The Pope has waded into the controversy around the Charlie Hebdo murders by telling us it’s wrong to kill in the name of God and that there needs to be limits on insulting other religions.

“One cannot provoke, one cannot insult other people’s faith, one cannot make fun of faith,” Francis said on the flight from Colombo, Sri Lanka, to Manila.

Emphasis mine.

My response to the Pope: Bullshit. Insults and comedy are part of the natural critique for any faith/belief system/philosophy. The marketplace of ideas is harmed without the full width and breadth of nonviolent critique.

I make fun of religions because I find them foolish. I make jokes of their inconsistencies. I fully expect others to make jokes about atheists.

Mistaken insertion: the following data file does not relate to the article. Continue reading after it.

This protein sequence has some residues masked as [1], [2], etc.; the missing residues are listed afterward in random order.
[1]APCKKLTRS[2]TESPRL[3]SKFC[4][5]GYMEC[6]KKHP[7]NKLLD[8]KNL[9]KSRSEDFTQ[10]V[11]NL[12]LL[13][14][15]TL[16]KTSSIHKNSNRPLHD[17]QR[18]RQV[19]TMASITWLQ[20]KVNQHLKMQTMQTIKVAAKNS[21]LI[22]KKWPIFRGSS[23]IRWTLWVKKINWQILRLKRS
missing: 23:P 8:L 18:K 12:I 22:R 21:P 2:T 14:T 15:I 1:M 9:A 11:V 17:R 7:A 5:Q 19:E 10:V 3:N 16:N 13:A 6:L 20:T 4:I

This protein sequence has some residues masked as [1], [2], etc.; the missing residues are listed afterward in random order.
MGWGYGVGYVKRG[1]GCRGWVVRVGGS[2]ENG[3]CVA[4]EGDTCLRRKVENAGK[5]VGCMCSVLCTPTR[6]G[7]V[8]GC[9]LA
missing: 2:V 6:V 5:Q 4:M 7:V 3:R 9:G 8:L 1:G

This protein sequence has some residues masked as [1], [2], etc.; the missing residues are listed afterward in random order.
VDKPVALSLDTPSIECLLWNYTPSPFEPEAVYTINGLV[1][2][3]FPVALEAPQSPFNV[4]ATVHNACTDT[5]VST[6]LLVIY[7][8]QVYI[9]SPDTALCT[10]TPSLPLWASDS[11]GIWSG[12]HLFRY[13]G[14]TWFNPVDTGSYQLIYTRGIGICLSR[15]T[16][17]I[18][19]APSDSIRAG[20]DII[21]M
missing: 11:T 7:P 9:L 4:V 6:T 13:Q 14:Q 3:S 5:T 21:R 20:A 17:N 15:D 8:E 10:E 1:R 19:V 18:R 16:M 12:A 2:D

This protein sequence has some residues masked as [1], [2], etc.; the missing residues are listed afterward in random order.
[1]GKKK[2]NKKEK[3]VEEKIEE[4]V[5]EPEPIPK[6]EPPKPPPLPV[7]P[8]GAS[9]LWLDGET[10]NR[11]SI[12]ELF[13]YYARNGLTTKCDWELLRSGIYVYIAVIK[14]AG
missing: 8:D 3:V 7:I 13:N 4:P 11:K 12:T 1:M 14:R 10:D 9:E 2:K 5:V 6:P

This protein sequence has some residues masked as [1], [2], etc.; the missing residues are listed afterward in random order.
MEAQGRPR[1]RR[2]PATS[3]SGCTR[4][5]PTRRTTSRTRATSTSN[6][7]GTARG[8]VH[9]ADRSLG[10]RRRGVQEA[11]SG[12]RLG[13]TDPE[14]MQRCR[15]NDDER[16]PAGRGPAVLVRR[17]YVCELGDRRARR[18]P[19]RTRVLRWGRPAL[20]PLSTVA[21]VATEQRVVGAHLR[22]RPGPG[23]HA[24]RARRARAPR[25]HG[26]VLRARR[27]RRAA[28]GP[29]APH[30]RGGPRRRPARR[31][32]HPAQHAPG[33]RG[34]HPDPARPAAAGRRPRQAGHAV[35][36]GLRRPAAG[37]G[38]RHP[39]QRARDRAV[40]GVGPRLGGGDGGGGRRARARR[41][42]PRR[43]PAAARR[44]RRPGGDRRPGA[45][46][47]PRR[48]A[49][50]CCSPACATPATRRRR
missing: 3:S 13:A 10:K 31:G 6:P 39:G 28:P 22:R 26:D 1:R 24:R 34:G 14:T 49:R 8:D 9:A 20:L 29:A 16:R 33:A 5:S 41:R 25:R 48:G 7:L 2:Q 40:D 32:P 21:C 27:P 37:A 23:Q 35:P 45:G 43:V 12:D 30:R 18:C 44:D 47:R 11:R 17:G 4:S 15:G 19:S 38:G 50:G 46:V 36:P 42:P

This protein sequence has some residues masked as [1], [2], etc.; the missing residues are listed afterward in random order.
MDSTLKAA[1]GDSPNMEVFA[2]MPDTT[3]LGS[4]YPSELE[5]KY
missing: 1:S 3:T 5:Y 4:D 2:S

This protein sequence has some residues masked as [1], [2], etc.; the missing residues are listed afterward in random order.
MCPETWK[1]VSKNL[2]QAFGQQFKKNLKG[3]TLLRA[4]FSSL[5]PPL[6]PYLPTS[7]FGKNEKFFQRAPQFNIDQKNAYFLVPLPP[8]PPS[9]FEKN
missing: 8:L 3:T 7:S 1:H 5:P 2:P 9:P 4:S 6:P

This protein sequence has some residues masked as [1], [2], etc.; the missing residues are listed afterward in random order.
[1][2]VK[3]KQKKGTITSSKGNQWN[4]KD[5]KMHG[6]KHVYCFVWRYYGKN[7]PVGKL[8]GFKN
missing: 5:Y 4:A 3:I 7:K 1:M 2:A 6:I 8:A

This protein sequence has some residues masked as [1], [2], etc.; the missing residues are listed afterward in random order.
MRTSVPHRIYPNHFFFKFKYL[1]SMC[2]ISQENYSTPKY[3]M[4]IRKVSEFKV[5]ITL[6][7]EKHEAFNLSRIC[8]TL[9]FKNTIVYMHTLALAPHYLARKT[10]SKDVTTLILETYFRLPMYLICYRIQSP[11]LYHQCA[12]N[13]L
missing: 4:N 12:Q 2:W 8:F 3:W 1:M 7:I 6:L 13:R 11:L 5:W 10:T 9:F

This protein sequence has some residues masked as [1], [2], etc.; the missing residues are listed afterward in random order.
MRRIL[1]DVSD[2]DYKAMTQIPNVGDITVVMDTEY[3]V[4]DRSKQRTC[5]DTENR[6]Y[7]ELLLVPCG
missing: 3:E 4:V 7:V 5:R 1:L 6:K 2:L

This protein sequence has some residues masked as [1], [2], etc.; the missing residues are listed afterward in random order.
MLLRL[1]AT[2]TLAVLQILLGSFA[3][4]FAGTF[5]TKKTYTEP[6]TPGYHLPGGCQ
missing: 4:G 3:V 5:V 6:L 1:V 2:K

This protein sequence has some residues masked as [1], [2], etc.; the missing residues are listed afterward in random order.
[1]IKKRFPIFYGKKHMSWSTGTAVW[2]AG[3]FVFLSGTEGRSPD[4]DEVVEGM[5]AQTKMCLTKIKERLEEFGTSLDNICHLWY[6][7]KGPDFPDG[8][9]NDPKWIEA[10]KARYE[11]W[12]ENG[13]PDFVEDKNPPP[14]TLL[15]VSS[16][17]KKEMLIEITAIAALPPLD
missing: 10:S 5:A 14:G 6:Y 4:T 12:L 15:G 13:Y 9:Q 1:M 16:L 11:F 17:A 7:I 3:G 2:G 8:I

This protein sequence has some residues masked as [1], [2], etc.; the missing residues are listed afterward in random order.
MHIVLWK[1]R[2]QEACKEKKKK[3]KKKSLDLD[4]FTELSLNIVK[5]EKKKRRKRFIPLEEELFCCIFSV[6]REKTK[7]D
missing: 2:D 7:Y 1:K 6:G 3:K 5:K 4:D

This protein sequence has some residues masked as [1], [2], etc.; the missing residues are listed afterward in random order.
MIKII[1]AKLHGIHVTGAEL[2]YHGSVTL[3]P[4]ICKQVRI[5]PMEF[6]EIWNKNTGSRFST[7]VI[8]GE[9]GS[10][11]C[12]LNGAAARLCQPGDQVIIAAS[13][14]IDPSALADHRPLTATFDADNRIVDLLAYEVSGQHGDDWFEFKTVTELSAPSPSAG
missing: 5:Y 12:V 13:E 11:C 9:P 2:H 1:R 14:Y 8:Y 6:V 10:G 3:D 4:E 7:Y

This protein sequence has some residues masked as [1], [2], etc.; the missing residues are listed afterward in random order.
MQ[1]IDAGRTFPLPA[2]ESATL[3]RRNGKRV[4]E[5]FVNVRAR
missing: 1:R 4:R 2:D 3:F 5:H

Here’s where it comes to limits and limits. More to the point, moral limits and legal limits.

If the Pope is calling for moral limits on expression, then that’s fine. He’s the moral leader for millions of people and they expect him to tell them his interpretation of Big Sky Daddy’s will. Breaking the moral limit may get someone excluded from Thanksgiving dinner, but not get thrown in jail.

On the other hand, we’re going to have a problem if he’s calling for legal limits on expression, that becomes dangerous for a society. The problem is that what is offensive is highly subjective, and legally limiting speech becomes a tyranny of the most sensitive. Improvements in science and philosophy are lost because thinkers are not allowed pathways due to “offense”.

Limits and limits.